Join date: Sep 3, 2022


There isn’t much we can agree on these days. But there are two broad propositions that can garner broad support. “We need to fix technology” and “We need to fix democracy”.

It is increasingly recognized that rapid technological development poses risks at the societal level. public and private control, large-scale automation of work, the rise of monopoly and oligopolistic power, stagnant productivity growth, algorithmic discrimination and catastrophic risks arising from such advances. such as artificial intelligence and biotechnology. Less discussed, but no less important, in my opinion, is the loss of potential progress that has no short-term or readable market benefits. These include vaccine development for emerging diseases and open source platforms for critical digital tools such as identity and communication.

At the same time that democracies stumble in the face of complex global challenges, citizens (and increasingly elected leaders) around the world are losing faith in democratic processes and falling under the influence of authoritarian alternatives. People’s-state democracies suffer to varying degrees from inertia and excessive partisanship, weak accountability to the will of the people, inefficiency, weak state capacity, failure to keep pace with evolving technology, and corporate capture. Although small-scale democratic practices are shared both locally and globally, they are still too fragmented to support subsequent large-scale governance decisions.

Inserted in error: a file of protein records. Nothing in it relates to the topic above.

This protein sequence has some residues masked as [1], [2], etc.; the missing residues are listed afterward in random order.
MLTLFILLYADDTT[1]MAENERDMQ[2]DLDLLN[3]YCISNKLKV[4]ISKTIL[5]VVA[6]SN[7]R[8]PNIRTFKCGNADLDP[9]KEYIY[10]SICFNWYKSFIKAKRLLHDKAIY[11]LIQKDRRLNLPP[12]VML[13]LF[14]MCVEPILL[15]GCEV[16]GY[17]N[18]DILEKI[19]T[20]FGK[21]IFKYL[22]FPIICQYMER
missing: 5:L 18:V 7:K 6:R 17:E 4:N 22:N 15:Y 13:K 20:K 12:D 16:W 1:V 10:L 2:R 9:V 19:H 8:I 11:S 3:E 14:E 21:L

This puts us in trouble. Clearly, we can do a better job of channeling technological progress into the collective human good, which is perhaps one of the greatest challenges of our time. If democracy, as it already exists, is full of flaws, then there is no standard for it. Among the many calls for the “democratization of technology”, the following seems empty. given the multitude of grievances, why is one obviously failed system subject to another?

As we engage in everything from surveillance to space travel, we desperately need ways to collectively negotiate complex value trade-offs with global implications and ways to share their benefits. It certainly looks like a working democracy, albeit a better iteration. So how can we radically modernize democracy so that we can successfully move towards positive